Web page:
Dreamy, melancholic, peaceful, or just plain gorgeous? As long as your ears are open, the sound world of Yui Onodera will take you where YOU want to go. From simple means (piano, guitar, computer), Onodera draws complex materials, and then mixes them back into deceptively simple results. The work draws inspiration (and its title) from an abstract structure thought up by architect Christopher Alexander. What you get is quiet background music if you leave it at that or, if you are willing to take the time to listen, a deep immersive journey.
Hailing from Tokyo, Japan, Yui Onodera is a musician, a composer, and the founder of Critical Path. He studied both music and architecture, which explains his uncanny grasp of spatiality in music. His method consists in blending delicate instrumental lines with field recordings and computer treatments to create quiet, ambient electroacoustic pieces. This approach is akin to artists like Machinefabriek, Stephen Vitiello, and Chihei Hatakeyama.
"Semi Lattice" is Onodera's second solo album to be released in 2015 (the first one was "sinkai" on Japanese label Arctic Tone), after eight years of solo silence. In the interval, Onodera pursued several fruitful collaborations with musicians and groups like The Beautiful Schizophonic, Pjusk, Vadim Bondarenko, Mizkami Ryuta, and Baskaru recording artist Celer. All these projects seem to have informed "Semi Lattice" in some way, Onodera's solo works having grown lusher, fuller, and more fully-formed.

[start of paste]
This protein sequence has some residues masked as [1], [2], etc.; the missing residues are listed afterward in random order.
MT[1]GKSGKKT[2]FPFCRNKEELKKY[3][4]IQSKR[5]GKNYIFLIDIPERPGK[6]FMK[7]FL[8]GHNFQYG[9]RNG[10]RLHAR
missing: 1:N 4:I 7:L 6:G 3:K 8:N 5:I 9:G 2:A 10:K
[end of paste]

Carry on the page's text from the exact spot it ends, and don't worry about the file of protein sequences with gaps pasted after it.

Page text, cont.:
Phasen is a surprising album in its abrupt construction.
Separated by sudden transitions, the tracks generally evoke a light sadness, just enough to create a scattered fog in our field of hearing. This feeling is supported by the aerial sound processing applied to this release.
Sensitive and subtle, skimming the experimental and noise fields from strong ambient roots, René Margraff created a work alike a morning haze : a mysterious ghost hiding treasures of beauty if you pay enough attention. Dotflac
In Bokeh, Wil Bolton patiently crafted six tracks, where processed field recordings and reverberated synthesizers melodies are carefully balanced.
Chimes, bar-like talks, distant traffic or whispers from the wind frame the story of this release in a very small location. We are only one step away from saying that the artist takes us in his privacy with Bokeh ; and I'll go for it.
Very personal and sensitive, this album takes place behind the closed doors of Bolton's near environment.
Certainly one of my go-to albums of this style. Enough warmth, tension, depth, and texture to make this a compelling listen for fans of Sakamoto, Illuha, and Deupree...or people just curious about this genre. Matt Cahill